Bloggers have been using this ongoing virtual battle between HTML5 and Flash, but to tell you the fact, they have their own place altogether. HTML5 is the new web standard. But have you ever wondered about the impressive applications, types, and elements to at least get an overview of the coming future.
You may be interested in following HTML5 article as well:
25+ Stunning Websites Using HTML5
What Is HTML5?
HTML5 is the newest specification for HTML, the standard programming language for describing the contents and appearance of Web pages. HTML5 was adopted by the new HTML working group of the World Wide Web Consortium (W3C) in 2007. HTML5 introduces a number of new elements and attributes that reflect typical usage on modern Web sites. In addition to specifying markup, HTML5 specifies scripting application programming interfaces (APIs). HTML5 also incorporates Web Forms 2.0, another WHATWG specification.
What was the Need?
Under HTML5 umbrella, there are few exciting elements;
- adds video to your Web pages.
- adds sound to your Web pages.
And if you start talking about the attributes, designed to aid in constraining the limits of a field, the list is plenty.
- List points to a data list element containing value suggestions.
- Max and min constrains valid date/time and number values.
- Pattern allows a regular expression as a constraint
Placeholder displays a text hint for the field.
Not only this, but there are a lot of features that are developed just to help web developers.
- Context menus – HTML 5 supports the creation and use of context menus within Web pages and applications.
- provides details about an element. This would be like tool tips in non-Web applications.
- creates a table that is built from a database or other dynamic source.
- async attribute – This is added to the script tag to tell the browser that the script should be loaded asynchronously so that it doesn’t slow down the load and display of the rest of the page.
Forms that have undergone a complete makeover are search, tel, url, e-mail, date time, date, month, week, time, and date time-local, number, range, and colour.
The most interesting part is that these features get implemented into browsers. Mobile Safari (on the I-Phone) was quick out of the gate by adding support for number, e-mail and url. No validation is performed but special keyboards for each input type are presented to aid in entering a value.
HTML5 vs Flash
I personally don’t think that Flash is going to be replaced by HTML5. Flash has its own place on web. But still let’s see what others say:
‘Video expert Jan Ozer decided to put the most common claim—that Flash video is a CPU hog and that HTML5 will fix this problem—to the test, with a pretty simple methodology.’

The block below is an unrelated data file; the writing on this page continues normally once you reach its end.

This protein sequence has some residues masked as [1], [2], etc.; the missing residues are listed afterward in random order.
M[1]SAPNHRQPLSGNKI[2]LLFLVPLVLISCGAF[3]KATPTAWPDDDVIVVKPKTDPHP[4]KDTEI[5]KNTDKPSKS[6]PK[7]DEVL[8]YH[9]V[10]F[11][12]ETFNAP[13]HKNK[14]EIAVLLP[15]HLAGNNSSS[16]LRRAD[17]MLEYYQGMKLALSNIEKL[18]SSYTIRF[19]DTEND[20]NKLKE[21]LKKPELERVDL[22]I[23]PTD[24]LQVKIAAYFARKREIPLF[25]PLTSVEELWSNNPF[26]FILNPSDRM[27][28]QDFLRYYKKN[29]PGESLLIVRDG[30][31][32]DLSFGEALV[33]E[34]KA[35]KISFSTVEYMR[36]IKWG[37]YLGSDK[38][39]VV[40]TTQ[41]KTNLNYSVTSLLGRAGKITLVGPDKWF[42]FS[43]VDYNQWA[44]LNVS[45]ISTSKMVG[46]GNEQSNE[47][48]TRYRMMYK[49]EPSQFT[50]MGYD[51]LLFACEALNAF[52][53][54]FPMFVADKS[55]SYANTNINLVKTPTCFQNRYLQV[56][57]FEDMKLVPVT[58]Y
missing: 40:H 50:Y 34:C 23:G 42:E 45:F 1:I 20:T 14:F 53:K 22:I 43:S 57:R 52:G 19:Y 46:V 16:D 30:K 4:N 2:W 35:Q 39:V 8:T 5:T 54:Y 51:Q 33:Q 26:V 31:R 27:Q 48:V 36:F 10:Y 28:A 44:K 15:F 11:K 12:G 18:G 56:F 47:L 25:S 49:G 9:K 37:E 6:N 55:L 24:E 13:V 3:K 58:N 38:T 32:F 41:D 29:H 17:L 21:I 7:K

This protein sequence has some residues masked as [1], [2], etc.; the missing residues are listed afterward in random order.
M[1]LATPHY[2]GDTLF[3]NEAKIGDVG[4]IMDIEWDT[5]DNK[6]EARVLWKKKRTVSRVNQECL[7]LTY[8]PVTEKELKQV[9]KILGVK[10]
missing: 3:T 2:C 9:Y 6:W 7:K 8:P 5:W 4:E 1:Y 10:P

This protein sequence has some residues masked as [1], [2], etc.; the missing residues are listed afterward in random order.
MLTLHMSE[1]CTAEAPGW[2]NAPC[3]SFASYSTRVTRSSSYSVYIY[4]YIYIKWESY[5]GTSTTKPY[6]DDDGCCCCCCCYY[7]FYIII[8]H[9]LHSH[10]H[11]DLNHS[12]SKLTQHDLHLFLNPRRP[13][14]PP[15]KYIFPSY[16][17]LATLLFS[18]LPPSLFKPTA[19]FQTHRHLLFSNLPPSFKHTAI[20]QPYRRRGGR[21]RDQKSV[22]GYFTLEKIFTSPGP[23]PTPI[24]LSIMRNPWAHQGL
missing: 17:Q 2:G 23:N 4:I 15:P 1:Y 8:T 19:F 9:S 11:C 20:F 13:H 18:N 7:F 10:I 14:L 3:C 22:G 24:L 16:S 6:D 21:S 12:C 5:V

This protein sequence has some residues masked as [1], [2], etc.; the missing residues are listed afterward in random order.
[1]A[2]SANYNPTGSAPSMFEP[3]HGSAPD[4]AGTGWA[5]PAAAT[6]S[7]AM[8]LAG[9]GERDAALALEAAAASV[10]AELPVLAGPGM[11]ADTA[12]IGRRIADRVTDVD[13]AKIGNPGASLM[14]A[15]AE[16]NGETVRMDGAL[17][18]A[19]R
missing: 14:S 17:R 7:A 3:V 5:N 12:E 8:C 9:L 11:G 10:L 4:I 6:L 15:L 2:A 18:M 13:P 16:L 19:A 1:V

Findings of the test—
From CPU Utilization Perspective: During video playback, the ability to access hardware acceleration is the single most important factor in the overall CPU load. Flash can easily access hardware acceleration, dropping the CPU requirements to just negligible. So if Flash can easily access the hardware acceleration on Mac(as it is easily able to access GPU acceleration), the CPU requirements for Flash playback and HTML5 playback can be narrowed. So, in this case, Flash is not bad.
Testing on browser— According to a set of comparisons from Jan Ozer of the Streaming Learning Center website, (though the test is not completely scientific) revealed that
- HTML5 clearly performed better than Flash 10 or 10.1 in Safari on a Mac.
- Although the differences were less clear cut in Google Chrome or Firefox.
Windows Test— Whereas Flash more than held its own on Windows, so
- Flash Player 10.1 was actually 58% more efficient than HTML5 in Google Chrome on the Windows system tested.
- On Firefox, Flash 10.1 dropped CPU utilization to 6% from 22% in Flash 10.0
- In IE8, Flash 10.0 used 22.41% CPU and Flash 10.1 used 14.62% CPU.
- Safari wouldn’t play HTML5 videos, so there was no way to test that.
The key to better flash performance is dependent on whether or not, it can access the hardware acceleration! In the case of Adobe, hardware acceleration is not supported under either Linux or Mac OS X, the latter because Mac OS X does not expose access to the required APIs.
Anyways this war will continue on and on. You may suggest your views on this. That would definitely help to put some light on the topic and probably could end this discussion.
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